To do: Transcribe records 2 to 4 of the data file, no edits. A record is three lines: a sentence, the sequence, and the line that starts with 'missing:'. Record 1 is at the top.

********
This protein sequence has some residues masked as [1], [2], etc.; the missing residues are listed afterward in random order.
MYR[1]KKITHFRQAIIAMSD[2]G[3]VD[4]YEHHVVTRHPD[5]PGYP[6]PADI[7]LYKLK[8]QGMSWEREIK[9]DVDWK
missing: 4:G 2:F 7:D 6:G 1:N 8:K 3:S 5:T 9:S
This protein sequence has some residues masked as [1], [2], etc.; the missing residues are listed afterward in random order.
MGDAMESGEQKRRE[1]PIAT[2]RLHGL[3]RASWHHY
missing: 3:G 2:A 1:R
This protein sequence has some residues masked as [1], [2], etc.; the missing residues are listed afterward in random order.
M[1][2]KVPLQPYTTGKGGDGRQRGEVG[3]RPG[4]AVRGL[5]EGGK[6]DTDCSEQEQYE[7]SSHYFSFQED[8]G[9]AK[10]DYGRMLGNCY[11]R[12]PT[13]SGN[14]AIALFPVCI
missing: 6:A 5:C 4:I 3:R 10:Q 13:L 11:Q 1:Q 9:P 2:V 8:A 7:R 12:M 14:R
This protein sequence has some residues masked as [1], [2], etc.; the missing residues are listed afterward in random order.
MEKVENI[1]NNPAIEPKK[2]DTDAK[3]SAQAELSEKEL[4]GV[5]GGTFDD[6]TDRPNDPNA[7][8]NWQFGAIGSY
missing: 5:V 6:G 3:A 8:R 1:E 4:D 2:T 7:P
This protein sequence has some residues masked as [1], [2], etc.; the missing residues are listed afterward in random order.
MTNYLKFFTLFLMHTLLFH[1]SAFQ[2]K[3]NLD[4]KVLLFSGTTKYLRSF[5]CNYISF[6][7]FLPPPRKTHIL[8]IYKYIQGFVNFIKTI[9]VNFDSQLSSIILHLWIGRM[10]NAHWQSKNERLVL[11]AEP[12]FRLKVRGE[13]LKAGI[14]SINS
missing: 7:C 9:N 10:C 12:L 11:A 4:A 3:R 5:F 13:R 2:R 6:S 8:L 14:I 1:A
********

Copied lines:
This protein sequence has some residues masked as [1], [2], etc.; the missing residues are listed afterward in random order.
MGDAMESGEQKRRE[1]PIAT[2]RLHGL[3]RASWHHY
missing: 3:G 2:A 1:R
This protein sequence has some residues masked as [1], [2], etc.; the missing residues are listed afterward in random order.
M[1][2]KVPLQPYTTGKGGDGRQRGEVG[3]RPG[4]AVRGL[5]EGGK[6]DTDCSEQEQYE[7]SSHYFSFQED[8]G[9]AK[10]DYGRMLGNCY[11]R[12]PT[13]SGN[14]AIALFPVCI
missing: 6:A 5:C 4:I 3:R 10:Q 13:L 11:Q 1:Q 9:P 2:V 8:A 7:R 12:M 14:R
This protein sequence has some residues masked as [1], [2], etc.; the missing residues are listed afterward in random order.
MEKVENI[1]NNPAIEPKK[2]DTDAK[3]SAQAELSEKEL[4]GV[5]GGTFDD[6]TDRPNDPNA[7][8]NWQFGAIGSY
missing: 5:V 6:G 3:A 8:R 1:E 4:D 2:T 7:P